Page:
(The Spirit is pleased to share with our readers vignettes of life in the 19th century as originally reported in past issues of the newspapers. These reproduced stories include their original headlines and spelling.)
March 4, 1896
Grasshoppers in February
Last Friday was a warm, sunshiny day, but a man who wanted to go bass fishing would scarcely have thought of looking for grasshoppers for bait. However, had he been on the side hill just south of town, he might have found plenty of them. Henry and Frank Luhring were at work over there making ties. They noticed in the dead grass were some signs of life. They looked."Grasshoppers!" exclaimed one. "Nonsense!" said the other.
But upon closer investigation they discovered that they were in fact genuine grasshoppers. They tried to catch some, but they were too lively. Towards night the air grew cooler, and the limbs of the Grasshoppers became stiff and cumbersome. Then they were easily captured, and several of them were brought to town to convince the skeptical that grasshoppers may flourish in February, and live adjacent to big snow drifts.
We have two of them in a bottle in our sanctum with which to prove the truth of this story. Come in and see them.
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A Valuable Horse Killed
William Meanor, of Marchand, was coming to town last Wednesday with a load of hay. Another wagon loaded with hay was just in front. Coming down the hill on the Indiana road just above Punxsutawney, the wagon began slipping on the icy road and pushed the horses forward with considerable force. The brake failed to work, and the efforts of the horses to hold it back, broke the neck-yoke. One of the horses was precipitated against the end of a pole which projected from the wagon in front, which penetrated its breast to the depth of a foot, killing it instantly.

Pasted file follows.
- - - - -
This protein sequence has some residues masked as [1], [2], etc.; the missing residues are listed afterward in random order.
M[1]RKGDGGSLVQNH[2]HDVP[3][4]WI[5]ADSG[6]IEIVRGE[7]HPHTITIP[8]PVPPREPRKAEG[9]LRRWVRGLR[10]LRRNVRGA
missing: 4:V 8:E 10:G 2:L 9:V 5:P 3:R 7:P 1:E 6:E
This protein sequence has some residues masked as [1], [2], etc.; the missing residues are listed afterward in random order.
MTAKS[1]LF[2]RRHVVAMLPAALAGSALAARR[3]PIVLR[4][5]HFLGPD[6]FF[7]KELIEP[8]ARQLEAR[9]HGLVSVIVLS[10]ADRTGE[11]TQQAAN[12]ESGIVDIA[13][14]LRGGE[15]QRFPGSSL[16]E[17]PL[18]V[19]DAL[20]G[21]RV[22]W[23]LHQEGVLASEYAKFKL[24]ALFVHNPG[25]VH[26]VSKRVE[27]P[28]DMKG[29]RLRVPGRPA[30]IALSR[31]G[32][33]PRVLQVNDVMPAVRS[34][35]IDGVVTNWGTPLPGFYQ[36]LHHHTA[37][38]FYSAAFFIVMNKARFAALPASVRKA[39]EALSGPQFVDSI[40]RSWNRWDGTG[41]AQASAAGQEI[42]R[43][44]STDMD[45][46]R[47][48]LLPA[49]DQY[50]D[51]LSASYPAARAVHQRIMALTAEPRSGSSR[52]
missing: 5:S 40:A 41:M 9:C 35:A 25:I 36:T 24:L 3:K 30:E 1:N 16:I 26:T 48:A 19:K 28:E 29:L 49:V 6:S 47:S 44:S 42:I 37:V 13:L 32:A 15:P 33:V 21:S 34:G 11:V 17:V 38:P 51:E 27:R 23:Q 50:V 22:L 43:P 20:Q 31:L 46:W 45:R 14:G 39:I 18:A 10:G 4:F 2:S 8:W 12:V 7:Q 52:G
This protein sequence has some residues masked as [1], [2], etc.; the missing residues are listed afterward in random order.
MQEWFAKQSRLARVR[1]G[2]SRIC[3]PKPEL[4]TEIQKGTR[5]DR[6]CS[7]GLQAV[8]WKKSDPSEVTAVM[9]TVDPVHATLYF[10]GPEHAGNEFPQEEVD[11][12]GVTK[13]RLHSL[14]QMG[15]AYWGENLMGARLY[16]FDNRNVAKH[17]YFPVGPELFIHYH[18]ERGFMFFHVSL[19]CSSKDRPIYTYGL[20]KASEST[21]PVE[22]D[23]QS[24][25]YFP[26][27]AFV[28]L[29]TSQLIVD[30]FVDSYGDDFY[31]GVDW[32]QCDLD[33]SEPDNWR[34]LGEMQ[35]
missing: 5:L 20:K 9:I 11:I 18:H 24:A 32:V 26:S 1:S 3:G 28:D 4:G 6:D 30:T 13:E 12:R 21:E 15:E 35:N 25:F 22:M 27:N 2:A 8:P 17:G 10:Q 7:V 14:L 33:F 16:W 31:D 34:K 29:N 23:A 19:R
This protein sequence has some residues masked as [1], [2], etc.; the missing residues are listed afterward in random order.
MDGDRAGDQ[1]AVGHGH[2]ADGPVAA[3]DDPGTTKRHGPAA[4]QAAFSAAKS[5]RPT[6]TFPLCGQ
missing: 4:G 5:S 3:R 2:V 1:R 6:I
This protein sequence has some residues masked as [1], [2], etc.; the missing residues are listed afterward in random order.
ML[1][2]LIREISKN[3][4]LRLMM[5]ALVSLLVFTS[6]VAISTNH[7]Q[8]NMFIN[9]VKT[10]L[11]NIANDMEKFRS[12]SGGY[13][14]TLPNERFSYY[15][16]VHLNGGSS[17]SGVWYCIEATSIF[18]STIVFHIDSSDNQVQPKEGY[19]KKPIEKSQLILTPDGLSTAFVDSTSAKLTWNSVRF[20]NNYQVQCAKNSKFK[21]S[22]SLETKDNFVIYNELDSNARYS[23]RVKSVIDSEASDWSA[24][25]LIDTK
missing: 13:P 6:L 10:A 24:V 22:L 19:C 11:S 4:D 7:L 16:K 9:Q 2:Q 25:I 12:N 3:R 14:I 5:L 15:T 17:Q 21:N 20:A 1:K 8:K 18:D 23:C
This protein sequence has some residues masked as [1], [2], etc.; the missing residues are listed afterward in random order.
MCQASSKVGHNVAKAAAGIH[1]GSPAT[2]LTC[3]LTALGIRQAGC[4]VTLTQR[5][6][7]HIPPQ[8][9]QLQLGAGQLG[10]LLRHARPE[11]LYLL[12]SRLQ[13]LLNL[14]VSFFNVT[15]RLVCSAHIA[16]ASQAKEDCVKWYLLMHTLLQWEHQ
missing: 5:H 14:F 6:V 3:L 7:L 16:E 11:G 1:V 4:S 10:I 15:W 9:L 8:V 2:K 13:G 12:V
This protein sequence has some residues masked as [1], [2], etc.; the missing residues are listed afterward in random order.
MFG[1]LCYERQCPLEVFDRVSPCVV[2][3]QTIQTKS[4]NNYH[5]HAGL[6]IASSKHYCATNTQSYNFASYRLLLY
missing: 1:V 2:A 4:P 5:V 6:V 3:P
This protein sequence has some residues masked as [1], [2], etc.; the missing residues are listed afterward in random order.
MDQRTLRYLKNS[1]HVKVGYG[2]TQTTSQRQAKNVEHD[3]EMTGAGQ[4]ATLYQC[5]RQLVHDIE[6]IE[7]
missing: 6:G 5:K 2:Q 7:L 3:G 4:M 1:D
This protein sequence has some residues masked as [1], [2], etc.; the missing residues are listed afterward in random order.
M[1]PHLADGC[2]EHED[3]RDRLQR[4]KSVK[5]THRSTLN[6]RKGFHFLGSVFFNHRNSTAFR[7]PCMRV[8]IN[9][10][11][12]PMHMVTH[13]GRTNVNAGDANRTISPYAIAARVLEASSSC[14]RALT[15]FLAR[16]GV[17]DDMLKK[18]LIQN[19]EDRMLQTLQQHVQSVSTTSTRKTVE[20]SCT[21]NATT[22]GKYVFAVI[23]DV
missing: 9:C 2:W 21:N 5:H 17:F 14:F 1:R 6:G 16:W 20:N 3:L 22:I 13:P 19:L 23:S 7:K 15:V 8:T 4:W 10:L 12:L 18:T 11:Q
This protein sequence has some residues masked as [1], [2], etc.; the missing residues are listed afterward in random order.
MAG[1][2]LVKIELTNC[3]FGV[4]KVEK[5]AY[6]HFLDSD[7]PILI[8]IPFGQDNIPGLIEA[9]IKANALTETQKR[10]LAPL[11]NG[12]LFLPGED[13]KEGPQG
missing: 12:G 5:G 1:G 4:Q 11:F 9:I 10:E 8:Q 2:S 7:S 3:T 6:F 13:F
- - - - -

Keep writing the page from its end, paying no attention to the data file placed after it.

The animal was a valuable one, the owner having refused a hundred dollars for it a short time previous. Bruce Streams, who drove the front team, assisted Mr. Meanor in getting his hay to town, and also in getting his wagon home.
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What this town needs, as we have frequently said before, is a market-house. It would be a great accommodation all around, because it would bring buyer and seller together. When a farmer came to town with his produce he would know where to dispose of it, and when a man living in town wanted farm products, he would know where to get them. Let us take some steps towards securing a market-house. What do you say?
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The Ivy Club is the name of a social organization of young men at Walston, designed for the improvement and enjoyment of the youth of that town. There is no reason why it should not become a popular organization, as it is composed of very proper young men.